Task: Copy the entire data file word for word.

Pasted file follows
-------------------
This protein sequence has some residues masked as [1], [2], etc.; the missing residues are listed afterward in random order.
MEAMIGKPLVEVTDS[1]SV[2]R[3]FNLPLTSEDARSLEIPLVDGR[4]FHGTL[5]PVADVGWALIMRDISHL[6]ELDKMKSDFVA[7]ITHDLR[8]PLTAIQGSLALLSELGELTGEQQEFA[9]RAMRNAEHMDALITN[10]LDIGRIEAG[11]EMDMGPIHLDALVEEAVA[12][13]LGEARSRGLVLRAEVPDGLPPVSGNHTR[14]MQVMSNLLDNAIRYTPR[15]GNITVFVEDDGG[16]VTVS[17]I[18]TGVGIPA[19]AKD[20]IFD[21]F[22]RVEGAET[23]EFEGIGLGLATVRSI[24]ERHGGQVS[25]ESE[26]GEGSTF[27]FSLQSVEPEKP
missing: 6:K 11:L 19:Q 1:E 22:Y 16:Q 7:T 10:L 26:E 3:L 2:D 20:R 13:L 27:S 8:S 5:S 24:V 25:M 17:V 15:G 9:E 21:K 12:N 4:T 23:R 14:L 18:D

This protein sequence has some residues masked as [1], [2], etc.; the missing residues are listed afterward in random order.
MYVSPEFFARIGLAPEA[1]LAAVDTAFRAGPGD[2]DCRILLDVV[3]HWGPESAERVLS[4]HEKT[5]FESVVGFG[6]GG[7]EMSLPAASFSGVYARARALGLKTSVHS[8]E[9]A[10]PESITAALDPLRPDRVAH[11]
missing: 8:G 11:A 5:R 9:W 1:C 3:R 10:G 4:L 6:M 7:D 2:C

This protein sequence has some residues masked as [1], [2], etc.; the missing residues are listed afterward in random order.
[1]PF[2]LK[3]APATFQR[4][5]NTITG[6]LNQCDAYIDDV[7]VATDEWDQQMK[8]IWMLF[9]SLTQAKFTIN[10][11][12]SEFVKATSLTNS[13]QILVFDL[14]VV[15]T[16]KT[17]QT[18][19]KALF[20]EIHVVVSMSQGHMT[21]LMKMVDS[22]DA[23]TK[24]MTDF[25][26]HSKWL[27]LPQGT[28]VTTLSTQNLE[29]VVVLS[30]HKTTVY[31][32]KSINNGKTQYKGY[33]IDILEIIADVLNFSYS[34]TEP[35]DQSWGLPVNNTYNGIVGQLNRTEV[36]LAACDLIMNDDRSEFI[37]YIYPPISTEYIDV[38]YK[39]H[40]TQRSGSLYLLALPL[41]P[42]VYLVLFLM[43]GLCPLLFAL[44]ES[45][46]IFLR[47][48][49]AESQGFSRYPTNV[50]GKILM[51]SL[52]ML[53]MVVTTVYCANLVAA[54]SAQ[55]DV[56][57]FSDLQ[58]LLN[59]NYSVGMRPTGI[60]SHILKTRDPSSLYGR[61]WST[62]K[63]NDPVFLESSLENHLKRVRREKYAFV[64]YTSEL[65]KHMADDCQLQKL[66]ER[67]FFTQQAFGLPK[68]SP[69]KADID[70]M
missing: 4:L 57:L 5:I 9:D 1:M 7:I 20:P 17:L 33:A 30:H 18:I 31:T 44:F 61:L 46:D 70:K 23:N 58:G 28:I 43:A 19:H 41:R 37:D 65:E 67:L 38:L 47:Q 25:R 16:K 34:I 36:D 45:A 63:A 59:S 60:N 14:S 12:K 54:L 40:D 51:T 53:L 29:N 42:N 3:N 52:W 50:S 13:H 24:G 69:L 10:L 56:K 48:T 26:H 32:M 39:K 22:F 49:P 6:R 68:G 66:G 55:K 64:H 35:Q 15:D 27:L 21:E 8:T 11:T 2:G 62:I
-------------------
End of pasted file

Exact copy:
This protein sequence has some residues masked as [1], [2], etc.; the missing residues are listed afterward in random order.
MEAMIGKPLVEVTDS[1]SV[2]R[3]FNLPLTSEDARSLEIPLVDGR[4]FHGTL[5]PVADVGWALIMRDISHL[6]ELDKMKSDFVA[7]ITHDLR[8]PLTAIQGSLALLSELGELTGEQQEFA[9]RAMRNAEHMDALITN[10]LDIGRIEAG[11]EMDMGPIHLDALVEEAVA[12][13]LGEARSRGLVLRAEVPDGLPPVSGNHTR[14]MQVMSNLLDNAIRYTPR[15]GNITVFVEDDGG[16]VTVS[17]I[18]TGVGIPA[19]AKD[20]IFD[21]F[22]RVEGAET[23]EFEGIGLGLATVRSI[24]ERHGGQVS[25]ESE[26]GEGSTF[27]FSLQSVEPEKP
missing: 6:K 11:L 19:Q 1:E 22:Y 16:Q 7:T 10:L 26:E 3:L 2:D 20:R 13:L 27:S 8:S 5:S 24:V 25:M 17:V 15:G 9:E 21:K 12:N 4:T 23:R 14:L 18:D

This protein sequence has some residues masked as [1], [2], etc.; the missing residues are listed afterward in random order.
MYVSPEFFARIGLAPEA[1]LAAVDTAFRAGPGD[2]DCRILLDVV[3]HWGPESAERVLS[4]HEKT[5]FESVVGFG[6]GG[7]EMSLPAASFSGVYARARALGLKTSVHS[8]E[9]A[10]PESITAALDPLRPDRVAH[11]
missing: 8:G 11:A 5:R 9:W 1:C 3:R 10:G 4:L 6:M 7:D 2:C

This protein sequence has some residues masked as [1], [2], etc.; the missing residues are listed afterward in random order.
[1]PF[2]LK[3]APATFQR[4][5]NTITG[6]LNQCDAYIDDV[7]VATDEWDQQMK[8]IWMLF[9]SLTQAKFTIN[10][11][12]SEFVKATSLTNS[13]QILVFDL[14]VV[15]T[16]KT[17]QT[18][19]KALF[20]EIHVVVSMSQGHMT[21]LMKMVDS[22]DA[23]TK[24]MTDF[25][26]HSKWL[27]LPQGT[28]VTTLSTQNLE[29]VVVLS[30]HKTTVY[31][32]KSINNGKTQYKGY[33]IDILEIIADVLNFSYS[34]TEP[35]DQSWGLPVNNTYNGIVGQLNRTEV[36]LAACDLIMNDDRSEFI[37]YIYPPISTEYIDV[38]YK[39]H[40]TQRSGSLYLLALPL[41]P[42]VYLVLFLM[43]GLCPLLFAL[44]ES[45][46]IFLR[47][48][49]AESQGFSRYPTNV[50]GKILM[51]SL[52]ML[53]MVVTTVYCANLVAA[54]SAQ[55]DV[56][57]FSDLQ[58]LLN[59]NYSVGMRPTGI[60]SHILKTRDPSSLYGR[61]WST[62]K[63]NDPVFLESSLENHLKRVRREKYAFV[64]YTSEL[65]KHMADDCQLQKL[66]ER[67]FFTQQAFGLPK[68]SP[69]KADID[70]M
missing: 4:L 57:L 5:I 9:D 1:M 7:I 20:P 17:L 33:A 30:H 18:I 31:T 44:F 61:L 46:D 70:K 23:N 58:G 28:I 43:A 19:H 41:R 37:D 65:E 67:L 38:L 47:Q 25:R 16:K 34:I 36:D 45:A 63:A 59:S 60:N 14:S 12:K 54:L 40:D 51:T 53:L 29:N 42:N 3:N 52:W 50:S 13:H 24:G 69:L 10:L 56:K 48:T 26:H 32:M 39:K 22:F 49:P 6:R 68:G 66:G 55:K 64:H 35:Q 15:D 27:L 21:E 8:T 11:T 2:G 62:I